There are more than one million U.S. roles open in the Certificate fields. To provide additional job opportunities for our Certificate graduates, we created a network of more than 150 companies, including, Verizon, Deloitte and of course, Google, that are committed to considering Certificate graduates for jobs. Ford will now partner with us to consider new graduates for relevant roles, and will offer current employees the opportunity to participate in the Certificate program.

A woman sits at a laptop while a man in a Grow with Google shirt stands up and talks to her

A Grow with Google training in Michigan.

2. More access to computer science skills for high schoolers

Providing better access to computer science for students, particularly to those from racial and ethnic groups that remain underrepresented in STEM, has been an important part of our work in Michigan. We've previously worked with organizations like the Kapor Center's SMASH Program, Wayne State University and the Detroit Public Schools to provide computer science education and resources to historically underrepresented students in the region.

Now Code Next, our immersive computer science education program for high schoolers ,will provide coaching at a new Code Next Lab in Michigan Central for local Detroit students, so that they can learn and develop the skills needed to pursue further education and careers in technology fields. Code Next focuses on serving Black, Latino, Native American, Native Hawaiian, and Alaska Native students, and nationally, approximately 88% of Code Next graduates have gone on to pursue STEM majors at the higher education level. This Code Next Lab is Google’s first in the Midwest, and will join our other locations in New York and Oakland in offering computer science education programming. The Lab will provide live coaches, state-of-the-art technical equipment and content ranging from Javascript programming to UX design.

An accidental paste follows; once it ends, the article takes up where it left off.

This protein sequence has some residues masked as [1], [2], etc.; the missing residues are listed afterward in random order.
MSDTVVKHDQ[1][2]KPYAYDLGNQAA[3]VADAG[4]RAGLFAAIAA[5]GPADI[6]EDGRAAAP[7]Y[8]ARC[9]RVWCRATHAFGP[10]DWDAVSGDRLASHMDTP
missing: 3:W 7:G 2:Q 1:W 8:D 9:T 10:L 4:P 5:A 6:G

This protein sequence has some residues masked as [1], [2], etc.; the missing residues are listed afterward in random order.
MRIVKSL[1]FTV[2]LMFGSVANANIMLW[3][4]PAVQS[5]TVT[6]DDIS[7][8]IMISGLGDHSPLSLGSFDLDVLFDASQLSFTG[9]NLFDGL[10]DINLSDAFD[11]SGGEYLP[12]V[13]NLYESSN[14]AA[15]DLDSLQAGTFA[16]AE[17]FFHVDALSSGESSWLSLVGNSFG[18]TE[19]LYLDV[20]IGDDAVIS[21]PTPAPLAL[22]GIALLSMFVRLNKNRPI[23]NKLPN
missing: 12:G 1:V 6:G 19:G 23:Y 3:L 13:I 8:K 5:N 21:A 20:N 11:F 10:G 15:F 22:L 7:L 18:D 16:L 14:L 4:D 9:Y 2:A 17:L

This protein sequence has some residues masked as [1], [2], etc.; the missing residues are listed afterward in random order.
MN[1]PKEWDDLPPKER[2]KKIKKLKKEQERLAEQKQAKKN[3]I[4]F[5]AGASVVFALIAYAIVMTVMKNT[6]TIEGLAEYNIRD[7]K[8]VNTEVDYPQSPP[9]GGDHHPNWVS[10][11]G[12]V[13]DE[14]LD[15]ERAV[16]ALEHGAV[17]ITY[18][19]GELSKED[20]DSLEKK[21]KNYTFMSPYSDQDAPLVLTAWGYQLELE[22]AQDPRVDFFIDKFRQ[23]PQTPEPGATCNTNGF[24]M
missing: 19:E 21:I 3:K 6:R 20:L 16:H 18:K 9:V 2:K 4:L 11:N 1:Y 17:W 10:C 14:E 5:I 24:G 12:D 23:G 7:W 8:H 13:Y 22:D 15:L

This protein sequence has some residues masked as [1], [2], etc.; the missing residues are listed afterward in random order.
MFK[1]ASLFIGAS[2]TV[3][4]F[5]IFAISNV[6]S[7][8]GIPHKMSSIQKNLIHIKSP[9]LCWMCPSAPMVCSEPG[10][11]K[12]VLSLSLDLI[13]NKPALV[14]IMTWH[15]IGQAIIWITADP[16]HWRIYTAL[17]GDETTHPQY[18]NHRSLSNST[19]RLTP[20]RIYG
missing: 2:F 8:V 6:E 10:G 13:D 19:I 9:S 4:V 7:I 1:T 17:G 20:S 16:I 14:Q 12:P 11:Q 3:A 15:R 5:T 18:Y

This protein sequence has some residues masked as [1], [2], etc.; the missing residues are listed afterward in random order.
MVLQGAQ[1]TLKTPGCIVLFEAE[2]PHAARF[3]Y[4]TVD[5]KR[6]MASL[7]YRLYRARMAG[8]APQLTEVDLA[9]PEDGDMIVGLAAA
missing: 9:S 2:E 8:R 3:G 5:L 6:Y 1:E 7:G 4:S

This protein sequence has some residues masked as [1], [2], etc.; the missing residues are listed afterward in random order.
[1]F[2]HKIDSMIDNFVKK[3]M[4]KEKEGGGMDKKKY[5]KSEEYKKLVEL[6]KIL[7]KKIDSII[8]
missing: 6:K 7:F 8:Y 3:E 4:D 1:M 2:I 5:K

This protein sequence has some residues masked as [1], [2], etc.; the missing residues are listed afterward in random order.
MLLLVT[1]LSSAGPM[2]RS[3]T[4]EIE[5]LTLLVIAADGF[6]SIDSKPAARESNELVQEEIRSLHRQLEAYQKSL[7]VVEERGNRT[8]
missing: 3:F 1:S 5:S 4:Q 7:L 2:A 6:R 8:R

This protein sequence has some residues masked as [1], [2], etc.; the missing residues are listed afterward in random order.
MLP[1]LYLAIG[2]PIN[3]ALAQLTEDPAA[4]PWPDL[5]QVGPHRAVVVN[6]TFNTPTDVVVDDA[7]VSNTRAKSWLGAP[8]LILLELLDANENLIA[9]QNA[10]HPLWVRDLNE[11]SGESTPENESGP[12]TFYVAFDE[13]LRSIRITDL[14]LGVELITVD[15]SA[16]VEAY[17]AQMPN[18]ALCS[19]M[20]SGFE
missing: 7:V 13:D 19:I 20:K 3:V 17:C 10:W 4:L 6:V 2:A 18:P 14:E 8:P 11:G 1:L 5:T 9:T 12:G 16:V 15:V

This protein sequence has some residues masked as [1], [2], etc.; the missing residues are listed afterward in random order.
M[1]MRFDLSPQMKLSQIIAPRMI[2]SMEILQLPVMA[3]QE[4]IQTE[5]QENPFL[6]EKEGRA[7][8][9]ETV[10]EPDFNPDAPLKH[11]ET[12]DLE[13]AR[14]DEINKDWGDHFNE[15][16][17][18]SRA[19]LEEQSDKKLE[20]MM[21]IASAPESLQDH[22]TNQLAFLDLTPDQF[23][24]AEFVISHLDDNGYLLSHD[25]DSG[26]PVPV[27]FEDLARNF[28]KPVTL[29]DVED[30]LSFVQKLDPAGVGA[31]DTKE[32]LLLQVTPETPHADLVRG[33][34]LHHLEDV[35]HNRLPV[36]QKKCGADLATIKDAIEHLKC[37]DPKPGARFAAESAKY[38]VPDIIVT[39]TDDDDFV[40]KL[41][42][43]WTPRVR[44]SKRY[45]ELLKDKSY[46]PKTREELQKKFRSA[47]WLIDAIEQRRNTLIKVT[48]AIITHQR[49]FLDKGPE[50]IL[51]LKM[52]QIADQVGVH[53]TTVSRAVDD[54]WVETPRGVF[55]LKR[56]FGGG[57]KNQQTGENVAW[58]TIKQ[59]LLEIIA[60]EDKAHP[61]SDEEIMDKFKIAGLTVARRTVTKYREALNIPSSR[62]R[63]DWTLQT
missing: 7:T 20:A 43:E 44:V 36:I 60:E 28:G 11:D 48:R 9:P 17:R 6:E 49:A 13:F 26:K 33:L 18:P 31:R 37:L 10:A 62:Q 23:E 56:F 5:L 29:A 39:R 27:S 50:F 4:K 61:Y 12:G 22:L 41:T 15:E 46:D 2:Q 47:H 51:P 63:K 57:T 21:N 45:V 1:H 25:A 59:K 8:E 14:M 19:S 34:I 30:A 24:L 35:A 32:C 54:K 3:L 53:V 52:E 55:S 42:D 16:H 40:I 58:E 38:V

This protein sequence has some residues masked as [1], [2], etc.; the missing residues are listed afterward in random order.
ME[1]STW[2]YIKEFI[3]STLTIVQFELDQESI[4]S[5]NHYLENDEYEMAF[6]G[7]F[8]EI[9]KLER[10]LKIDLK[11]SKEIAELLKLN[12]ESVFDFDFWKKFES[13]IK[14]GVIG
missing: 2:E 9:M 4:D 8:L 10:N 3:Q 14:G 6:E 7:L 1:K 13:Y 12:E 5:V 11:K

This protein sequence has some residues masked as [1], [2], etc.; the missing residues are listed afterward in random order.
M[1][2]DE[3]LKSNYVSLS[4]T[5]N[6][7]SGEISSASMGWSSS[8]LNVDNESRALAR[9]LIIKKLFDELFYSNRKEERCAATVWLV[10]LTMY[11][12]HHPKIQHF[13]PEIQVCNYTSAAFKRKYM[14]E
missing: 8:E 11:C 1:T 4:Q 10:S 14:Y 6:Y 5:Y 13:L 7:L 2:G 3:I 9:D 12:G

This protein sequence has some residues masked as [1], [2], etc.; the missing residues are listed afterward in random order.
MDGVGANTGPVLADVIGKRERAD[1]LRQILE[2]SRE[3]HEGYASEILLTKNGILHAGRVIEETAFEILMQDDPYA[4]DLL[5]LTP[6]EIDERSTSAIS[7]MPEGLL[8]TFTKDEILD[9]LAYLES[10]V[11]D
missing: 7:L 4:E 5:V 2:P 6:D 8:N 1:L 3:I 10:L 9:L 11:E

3. Powering technology with Google Cloud

In order for the United States to build the next great technologies, people need access to the latest data and digital tools. That’s why we are bringing Google Cloud technology, including our Cloud infrastructure, artificial intelligence and machine learning capabilities and data and analytics tools, to Michigan Central to be used on projects and research for future mobility solutions.